Date Awarded

2015

Document Type

Dissertation

Degree Name

Doctor of Education (Ed.D.)

Department

Education

Advisor

Pamela Eddy

Abstract

This qualitative phenomenological case study examined the intersection of organizational structures and gender, as well as perceptions of climate, and their collective impact on professional advancement opportunities of women working in lower-level positions in higher education, namely classified and professional staff (Acker, 1990; Allan, 2011; Kanter, 1977). Kanter's (1977) theory of the role of structure in organizations posits that position in the organizational hierarchy and work role influence the amount of access an employee has to information, resources, promotional opportunities, and support. In gendered organizations (Acker, 1990, 2006), women face barriers in advancement. While Kanter (1977) argued that structure not gender creates an imbalance of power within organizations, this study found that both structure and gender bias (Acker, 1990) act as intersecting promotional barriers for women, in particular for women located at the bottom of the hierarchy. Confidential interviews were conducted at two case sites with 10 female professional staff and 10 female classified staff. Findings showed that women in lower-level positions perceive a hostile work climate which perpetuates an us vs. them atmosphere; supervisors hold much power over the perceptions of climate and seem to be the key to access; the sticky-floor is alive and well for women in higher education; and the intersection of gender and position significantly impact women's ability to advance professionally. Methods of improving policy and practice are discussed to include investing in people, shifting values, breaking down the caste system, supervisory training, communication, and career progression plans.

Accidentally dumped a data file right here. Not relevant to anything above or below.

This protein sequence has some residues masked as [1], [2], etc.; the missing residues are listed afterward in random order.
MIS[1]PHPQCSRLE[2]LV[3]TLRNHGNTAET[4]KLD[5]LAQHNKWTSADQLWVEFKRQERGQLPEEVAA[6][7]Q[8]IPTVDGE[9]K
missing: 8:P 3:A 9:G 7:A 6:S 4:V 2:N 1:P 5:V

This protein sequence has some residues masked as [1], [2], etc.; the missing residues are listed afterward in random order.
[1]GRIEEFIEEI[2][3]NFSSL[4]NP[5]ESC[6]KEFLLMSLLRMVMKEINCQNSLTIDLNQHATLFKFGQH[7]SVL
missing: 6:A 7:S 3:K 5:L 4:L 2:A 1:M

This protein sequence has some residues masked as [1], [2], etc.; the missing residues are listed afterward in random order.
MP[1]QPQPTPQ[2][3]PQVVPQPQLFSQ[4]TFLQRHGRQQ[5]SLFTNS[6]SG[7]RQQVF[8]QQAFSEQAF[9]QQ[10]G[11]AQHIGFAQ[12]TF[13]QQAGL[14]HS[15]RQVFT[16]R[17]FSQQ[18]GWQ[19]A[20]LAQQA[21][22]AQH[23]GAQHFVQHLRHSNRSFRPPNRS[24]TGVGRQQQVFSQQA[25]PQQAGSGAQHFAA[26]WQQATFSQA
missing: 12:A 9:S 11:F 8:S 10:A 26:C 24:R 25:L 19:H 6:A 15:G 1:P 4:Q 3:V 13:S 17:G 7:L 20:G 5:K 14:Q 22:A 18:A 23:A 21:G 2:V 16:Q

DOI

https://dx.doi.org/doi:10.25774/w4-q8q4-tf85

Rights

© The Author

COinS